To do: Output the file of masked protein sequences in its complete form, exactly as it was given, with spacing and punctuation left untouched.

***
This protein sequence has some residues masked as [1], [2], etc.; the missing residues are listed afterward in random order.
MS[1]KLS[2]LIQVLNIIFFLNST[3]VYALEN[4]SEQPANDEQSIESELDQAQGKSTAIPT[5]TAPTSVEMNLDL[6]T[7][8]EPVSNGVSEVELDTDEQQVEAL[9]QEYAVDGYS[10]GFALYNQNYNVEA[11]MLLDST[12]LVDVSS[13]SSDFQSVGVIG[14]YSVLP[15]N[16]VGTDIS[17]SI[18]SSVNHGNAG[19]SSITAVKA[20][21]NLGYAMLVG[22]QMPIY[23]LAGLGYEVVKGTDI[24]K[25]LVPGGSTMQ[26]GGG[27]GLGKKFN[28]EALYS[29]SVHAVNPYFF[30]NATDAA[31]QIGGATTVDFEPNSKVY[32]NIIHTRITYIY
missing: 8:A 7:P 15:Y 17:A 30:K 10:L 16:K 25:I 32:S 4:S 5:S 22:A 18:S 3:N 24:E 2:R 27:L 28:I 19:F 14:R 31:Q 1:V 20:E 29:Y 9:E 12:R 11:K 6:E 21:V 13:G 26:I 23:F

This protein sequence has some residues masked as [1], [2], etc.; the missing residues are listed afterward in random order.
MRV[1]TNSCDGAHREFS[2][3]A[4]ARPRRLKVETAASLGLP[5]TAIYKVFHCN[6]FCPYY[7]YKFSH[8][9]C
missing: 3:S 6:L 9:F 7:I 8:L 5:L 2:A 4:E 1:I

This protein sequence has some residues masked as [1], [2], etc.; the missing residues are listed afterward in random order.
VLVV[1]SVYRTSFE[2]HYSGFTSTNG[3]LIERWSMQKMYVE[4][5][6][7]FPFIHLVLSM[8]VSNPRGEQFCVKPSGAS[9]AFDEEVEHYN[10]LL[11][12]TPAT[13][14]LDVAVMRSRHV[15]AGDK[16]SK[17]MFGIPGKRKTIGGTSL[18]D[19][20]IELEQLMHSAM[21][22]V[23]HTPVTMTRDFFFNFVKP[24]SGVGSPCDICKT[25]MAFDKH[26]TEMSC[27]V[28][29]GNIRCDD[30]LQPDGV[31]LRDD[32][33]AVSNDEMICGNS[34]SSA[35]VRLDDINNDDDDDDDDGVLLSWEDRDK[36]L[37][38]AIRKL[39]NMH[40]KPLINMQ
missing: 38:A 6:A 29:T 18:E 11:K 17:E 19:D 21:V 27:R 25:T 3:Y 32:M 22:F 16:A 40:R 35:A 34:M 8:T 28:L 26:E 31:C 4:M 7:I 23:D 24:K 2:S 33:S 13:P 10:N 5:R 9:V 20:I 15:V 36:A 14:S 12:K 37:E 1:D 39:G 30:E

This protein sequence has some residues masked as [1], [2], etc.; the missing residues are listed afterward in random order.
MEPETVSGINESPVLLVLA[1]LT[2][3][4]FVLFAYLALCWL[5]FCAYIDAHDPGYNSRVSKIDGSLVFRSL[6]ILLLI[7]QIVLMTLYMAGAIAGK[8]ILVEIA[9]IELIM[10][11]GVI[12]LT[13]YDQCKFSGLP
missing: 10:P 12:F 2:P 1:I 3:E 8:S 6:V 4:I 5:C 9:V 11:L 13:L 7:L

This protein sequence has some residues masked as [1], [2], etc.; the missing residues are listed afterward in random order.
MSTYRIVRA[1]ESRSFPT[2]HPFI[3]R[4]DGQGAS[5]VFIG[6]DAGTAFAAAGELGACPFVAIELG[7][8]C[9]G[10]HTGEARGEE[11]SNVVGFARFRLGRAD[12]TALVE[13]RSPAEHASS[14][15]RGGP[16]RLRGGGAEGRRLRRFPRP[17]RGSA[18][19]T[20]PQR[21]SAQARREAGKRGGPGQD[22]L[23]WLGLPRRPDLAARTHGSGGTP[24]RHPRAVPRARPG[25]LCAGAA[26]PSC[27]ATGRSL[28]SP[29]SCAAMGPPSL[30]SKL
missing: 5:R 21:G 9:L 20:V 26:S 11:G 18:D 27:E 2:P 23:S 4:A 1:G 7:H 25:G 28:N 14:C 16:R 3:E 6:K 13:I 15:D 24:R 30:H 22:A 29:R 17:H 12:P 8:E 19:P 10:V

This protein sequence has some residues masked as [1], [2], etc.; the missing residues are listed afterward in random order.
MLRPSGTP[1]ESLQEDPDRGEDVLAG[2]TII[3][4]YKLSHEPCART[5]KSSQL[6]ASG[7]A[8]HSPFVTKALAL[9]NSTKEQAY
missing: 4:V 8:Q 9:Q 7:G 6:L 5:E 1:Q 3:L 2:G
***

This protein sequence has some residues masked as [1], [2], etc.; the missing residues are listed afterward in random order.
MS[1]KLS[2]LIQVLNIIFFLNST[3]VYALEN[4]SEQPANDEQSIESELDQAQGKSTAIPT[5]TAPTSVEMNLDL[6]T[7][8]EPVSNGVSEVELDTDEQQVEAL[9]QEYAVDGYS[10]GFALYNQNYNVEA[11]MLLDST[12]LVDVSS[13]SSDFQSVGVIG[14]YSVLP[15]N[16]VGTDIS[17]SI[18]SSVNHGNAG[19]SSITAVKA[20][21]NLGYAMLVG[22]QMPIY[23]LAGLGYEVVKGTDI[24]K[25]LVPGGSTMQ[26]GGG[27]GLGKKFN[28]EALYS[29]SVHAVNPYFF[30]NATDAA[31]QIGGATTVDFEPNSKVY[32]NIIHTRITYIY
missing: 8:A 7:P 15:Y 17:A 30:K 10:L 16:K 25:I 32:S 4:S 5:S 22:A 18:S 3:N 24:E 2:R 27:L 28:I 19:F 14:R 31:Q 1:V 20:E 29:Y 9:E 12:R 11:K 6:E 21:V 13:G 26:I 23:F

This protein sequence has some residues masked as [1], [2], etc.; the missing residues are listed afterward in random order.
MRV[1]TNSCDGAHREFS[2][3]A[4]ARPRRLKVETAASLGLP[5]TAIYKVFHCN[6]FCPYY[7]YKFSH[8][9]C
missing: 3:S 6:L 9:F 7:I 8:L 5:L 2:A 4:E 1:I

This protein sequence has some residues masked as [1], [2], etc.; the missing residues are listed afterward in random order.
VLVV[1]SVYRTSFE[2]HYSGFTSTNG[3]LIERWSMQKMYVE[4][5][6][7]FPFIHLVLSM[8]VSNPRGEQFCVKPSGAS[9]AFDEEVEHYN[10]LL[11][12]TPAT[13][14]LDVAVMRSRHV[15]AGDK[16]SK[17]MFGIPGKRKTIGGTSL[18]D[19][20]IELEQLMHSAM[21][22]V[23]HTPVTMTRDFFFNFVKP[24]SGVGSPCDICKT[25]MAFDKH[26]TEMSC[27]V[28][29]GNIRCDD[30]LQPDGV[31]LRDD[32][33]AVSNDEMICGNS[34]SSA[35]VRLDDINNDDDDDDDDGVLLSWEDRDK[36]L[37][38]AIRKL[39]NMH[40]KPLINMQ
missing: 38:A 6:A 29:T 18:E 11:K 17:E 19:D 21:V 27:R 25:T 3:Y 32:M 22:F 16:A 40:R 35:A 34:M 8:T 28:L 26:E 31:C 4:M 7:I 23:D 24:K 2:S 33:S 13:P 10:N 5:R 9:V 20:I 15:V 36:A 14:S 12:K 37:E 1:D 39:G 30:E

This protein sequence has some residues masked as [1], [2], etc.; the missing residues are listed afterward in random order.
MEPETVSGINESPVLLVLA[1]LT[2][3][4]FVLFAYLALCWL[5]FCAYIDAHDPGYNSRVSKIDGSLVFRSL[6]ILLLI[7]QIVLMTLYMAGAIAGK[8]ILVEIA[9]IELIM[10][11]GVI[12]LT[13]YDQCKFSGLP
missing: 10:P 12:F 2:P 1:I 3:E 8:S 6:V 4:I 5:C 9:V 11:L 13:L 7:L

This protein sequence has some residues masked as [1], [2], etc.; the missing residues are listed afterward in random order.
MSTYRIVRA[1]ESRSFPT[2]HPFI[3]R[4]DGQGAS[5]VFIG[6]DAGTAFAAAGELGACPFVAIELG[7][8]C[9]G[10]HTGEARGEE[11]SNVVGFARFRLGRAD[12]TALVE[13]RSPAEHASS[14][15]RGGP[16]RLRGGGAEGRRLRRFPRP[17]RGSA[18][19]T[20]PQR[21]SAQARREAGKRGGPGQD[22]L[23]WLGLPRRPDLAARTHGSGGTP[24]RHPRAVPRARPG[25]LCAGAA[26]PSC[27]ATGRSL[28]SP[29]SCAAMGPPSL[30]SKL
missing: 5:R 21:G 9:L 20:V 26:S 11:G 18:D 27:E 2:P 23:S 4:A 1:G 7:H 25:G 28:N 14:C 16:R 3:E 6:K 13:I 15:D 24:R 30:H 22:A 29:R 17:H 12:P 8:E 19:P 10:V

This protein sequence has some residues masked as [1], [2], etc.; the missing residues are listed afterward in random order.
MLRPSGTP[1]ESLQEDPDRGEDVLAG[2]TII[3][4]YKLSHEPCART[5]KSSQL[6]ASG[7]A[8]HSPFVTKALAL[9]NSTKEQAY
missing: 4:V 8:Q 9:Q 7:G 6:L 5:E 1:Q 3:L 2:G